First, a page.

"Możesz mi to wysłać?"

Translation:Can you send me this?

February 25, 2016

This discussion is locked.


I think that the translation should be: Can you send this for me? not to me...........


while I am not certain about English preposition, the sentence in Polish means that the person who is asked will send something and a person speaking will receive it.


Actually, the sentence is a little ambiguous. It can mean what immery wrote, but also that one person asks another to send something elsewhere (and it's assumed that that other person somehow already knows where it should go).


Shouldn't "...send this for me" be "...to wysłać dla mnie" or something to that effect?

Also wysłać would probably mean "Can you send this out to me?"


„Dla mnie” can work, but above is good, too. Usually it will be clear in context.

„Wysłać” is what one might call a generic perfective aspect of „słać”. You can also have other perfective verbs created from „słać”. If by "sent out" you mean sending massively to many recipients, then „rozesłać” is the word.


No, I was using Russian as a guide. We have both wyslat' and razoslat' in Russian. Poslat' is the perfective "to send." Wyslat' is to send something off to somewhere. Razoslat' is the same meaning as Polish rozesłać.


In case of messages, in Polish „posłać” and „wysłać” are synonyms. There are specific situations where they are really distinct:

If you send a signal, radio for example, you do it with „wysłać”.

If you "send" something by shooting/throwing/kicking (like an arrow to the target) you use „posłać”.


The similarities are interesting. Poslat' means to send something, in the perfective aspect, but not necessarily with any urgency. Wyslat' means to send out from somewhere, to "get it out of here/there," implying a sense of urgency at least in the item's leaving the place of origin if not in its arrival at the destination.


Is it correct to translate this as "Can you send this to me?"


Why do you nit accept "could you send this to me"?


I think it's better to keep this distinction:

  • Can you.. - Możesz..
  • Could you... - Mógłbyś/Mogłabyś/Moglibyście/Mogłybyście...


the message tells me I am writing in english. Unfortunately I don't have the Polish alphabet on my ipad , but for some stupid reason when I use my laptop the extra Polish letters appear on the screen when doing an exercise. Means I have to get out of my bed and walk downstairs .Duolingo will have to wait


iPads already have every language. Just go into the settings and add the Polish keyboard as a second keyboard to English. A little globe button will appear on your keyboard, and that's how you'll switch between them.


An even better idea is to download a Polish keyboard for your iPad.

I don't have any idea how it works on iOS specifically, but on Android you can find such option somewhere in the system settings or keyboard app settings. Then you are able to switch between the two.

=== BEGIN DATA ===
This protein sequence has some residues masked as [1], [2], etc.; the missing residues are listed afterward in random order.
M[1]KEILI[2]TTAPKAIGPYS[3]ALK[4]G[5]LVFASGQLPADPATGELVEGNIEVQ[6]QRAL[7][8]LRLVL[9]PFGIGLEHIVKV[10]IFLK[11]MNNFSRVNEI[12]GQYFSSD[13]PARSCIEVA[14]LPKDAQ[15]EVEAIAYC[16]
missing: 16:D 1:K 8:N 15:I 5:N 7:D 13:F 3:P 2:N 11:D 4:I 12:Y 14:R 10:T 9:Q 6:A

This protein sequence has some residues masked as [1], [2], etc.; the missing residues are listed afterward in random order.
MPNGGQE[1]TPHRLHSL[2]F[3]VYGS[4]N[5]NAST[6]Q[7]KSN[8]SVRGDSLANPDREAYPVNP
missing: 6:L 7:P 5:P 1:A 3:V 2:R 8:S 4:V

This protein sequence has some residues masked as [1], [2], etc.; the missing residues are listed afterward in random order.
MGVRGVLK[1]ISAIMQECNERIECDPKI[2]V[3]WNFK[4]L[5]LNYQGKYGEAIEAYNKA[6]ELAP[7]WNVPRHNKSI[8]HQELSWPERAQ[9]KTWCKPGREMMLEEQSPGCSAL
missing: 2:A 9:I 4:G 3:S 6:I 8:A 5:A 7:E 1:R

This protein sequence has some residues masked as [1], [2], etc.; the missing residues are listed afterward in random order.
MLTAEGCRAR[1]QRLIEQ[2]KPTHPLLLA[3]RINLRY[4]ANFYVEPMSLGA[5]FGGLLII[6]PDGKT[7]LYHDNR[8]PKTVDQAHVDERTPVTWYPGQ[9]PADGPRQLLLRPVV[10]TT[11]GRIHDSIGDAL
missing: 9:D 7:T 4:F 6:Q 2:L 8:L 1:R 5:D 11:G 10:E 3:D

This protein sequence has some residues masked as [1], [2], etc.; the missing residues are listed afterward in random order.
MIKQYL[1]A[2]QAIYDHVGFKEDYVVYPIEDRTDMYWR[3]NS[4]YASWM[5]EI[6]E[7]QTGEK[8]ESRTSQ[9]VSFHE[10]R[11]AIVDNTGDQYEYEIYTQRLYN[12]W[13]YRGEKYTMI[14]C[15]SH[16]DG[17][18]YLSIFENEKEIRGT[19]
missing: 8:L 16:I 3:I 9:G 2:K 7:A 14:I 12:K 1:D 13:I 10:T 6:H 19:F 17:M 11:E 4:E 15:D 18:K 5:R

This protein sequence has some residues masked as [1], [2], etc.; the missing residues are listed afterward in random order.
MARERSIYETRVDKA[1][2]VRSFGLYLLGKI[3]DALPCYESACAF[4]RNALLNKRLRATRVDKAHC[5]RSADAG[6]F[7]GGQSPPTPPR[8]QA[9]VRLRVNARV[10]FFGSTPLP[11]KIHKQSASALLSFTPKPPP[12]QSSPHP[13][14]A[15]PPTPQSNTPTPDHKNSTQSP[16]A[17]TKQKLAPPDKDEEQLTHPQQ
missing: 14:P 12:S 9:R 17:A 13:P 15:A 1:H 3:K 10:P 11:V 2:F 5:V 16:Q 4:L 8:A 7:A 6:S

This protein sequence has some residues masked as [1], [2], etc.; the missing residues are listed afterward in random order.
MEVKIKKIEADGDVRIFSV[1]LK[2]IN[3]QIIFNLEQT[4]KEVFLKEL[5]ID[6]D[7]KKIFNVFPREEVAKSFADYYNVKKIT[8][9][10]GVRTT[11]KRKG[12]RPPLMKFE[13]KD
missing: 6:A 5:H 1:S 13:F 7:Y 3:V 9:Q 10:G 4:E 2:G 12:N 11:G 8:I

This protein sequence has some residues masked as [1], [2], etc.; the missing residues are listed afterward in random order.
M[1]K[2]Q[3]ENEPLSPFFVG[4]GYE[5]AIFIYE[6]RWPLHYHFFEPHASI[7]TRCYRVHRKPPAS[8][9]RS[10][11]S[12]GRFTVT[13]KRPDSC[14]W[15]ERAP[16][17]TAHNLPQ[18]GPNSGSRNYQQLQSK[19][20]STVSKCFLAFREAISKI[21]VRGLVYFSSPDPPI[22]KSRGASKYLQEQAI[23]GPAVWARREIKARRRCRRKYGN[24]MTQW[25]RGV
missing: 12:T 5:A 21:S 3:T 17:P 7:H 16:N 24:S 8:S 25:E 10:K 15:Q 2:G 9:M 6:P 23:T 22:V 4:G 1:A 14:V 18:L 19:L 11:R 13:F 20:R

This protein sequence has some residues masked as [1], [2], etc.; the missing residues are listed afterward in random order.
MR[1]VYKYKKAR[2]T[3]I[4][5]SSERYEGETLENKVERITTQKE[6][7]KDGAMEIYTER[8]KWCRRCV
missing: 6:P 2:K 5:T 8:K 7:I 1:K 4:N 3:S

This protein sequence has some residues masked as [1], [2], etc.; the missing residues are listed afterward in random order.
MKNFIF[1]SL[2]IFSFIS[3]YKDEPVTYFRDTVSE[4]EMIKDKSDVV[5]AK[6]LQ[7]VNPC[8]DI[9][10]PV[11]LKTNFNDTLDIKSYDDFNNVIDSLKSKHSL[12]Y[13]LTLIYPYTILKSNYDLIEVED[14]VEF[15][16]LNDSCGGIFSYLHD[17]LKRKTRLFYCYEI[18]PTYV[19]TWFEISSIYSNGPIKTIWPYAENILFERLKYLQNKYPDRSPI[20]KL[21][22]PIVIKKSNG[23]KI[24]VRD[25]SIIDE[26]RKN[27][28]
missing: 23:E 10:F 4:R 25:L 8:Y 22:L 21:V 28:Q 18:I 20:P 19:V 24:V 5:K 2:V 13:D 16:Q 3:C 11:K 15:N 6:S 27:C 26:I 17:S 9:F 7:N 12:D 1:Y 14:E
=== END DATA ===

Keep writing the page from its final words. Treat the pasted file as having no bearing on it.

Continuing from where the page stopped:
In order to type a Polish letter, you hold your finger on the base letter. The tiny window will then pop up, giving you a choice of special letters.


Mi or mnie when do i use one instead of the other


"mnie" is the emphasized form, so for example "Wyślij to mnie, a nie jemu!"

"mi" is the neutral and common one.

"Mnie" should be at the beginning of the sentence, but people often make mistakes here. Ha, even I do that personally...


But mi is only for dative, right? At least that is what I see in the wikitionary. Also, I believe I saw some lessons in the course where "mnie" was at the end; I just cannot remember which ones.


Then it was most likely the accusative or genitive 'mnie'. I don't believe we teach the emphatic dative 'mnie' in this course at all.

There are examples when dative 'mnie' can be at the end, but they are rare: 'Nie jest to potrzebne ani tobie ani mnie.'

Btw, the post-prepositional form of 'mi' is also 'mnie', same as the emphatic form.


This sentence ends with wysla, the c is silent, clipped


I can hear it clearly


There was a Polish to English version of this exercise that didn't allow me to comment. I got it wrong for using "to mi". I'm wondering if there's a specific rule relating to that word order. Direct objects before indirect objects, maybe?


"mi to" sounds better to me, but I also wouldn't bat an eye if I heard "to mi", sounds perfectly fine. But both versions are already accepted. Perhaps you had a typo somewhere and the algorithm corrected you to the main answer, which has "mi to".

  • 1368

А як буде польською - "Can you sent it to me?" ? Дякую.


Can you send it to me? I think it's the same as the above sentence. Or Czy możesz to wysłać do mnie? But I am not Polish so I could be wrong


That's correct, and those sentences mean the same.

"Can you send it to me?" is an accepted answer.


"Can you send me it? " Is this acceptable?


I got the verb wrong and typed "możesz mi to wziąć" by mistake. I got told I was typing in English!!!


We do see similar comments from time to time, but we need screenshots to send it to the staff so they can try to solve this issue.

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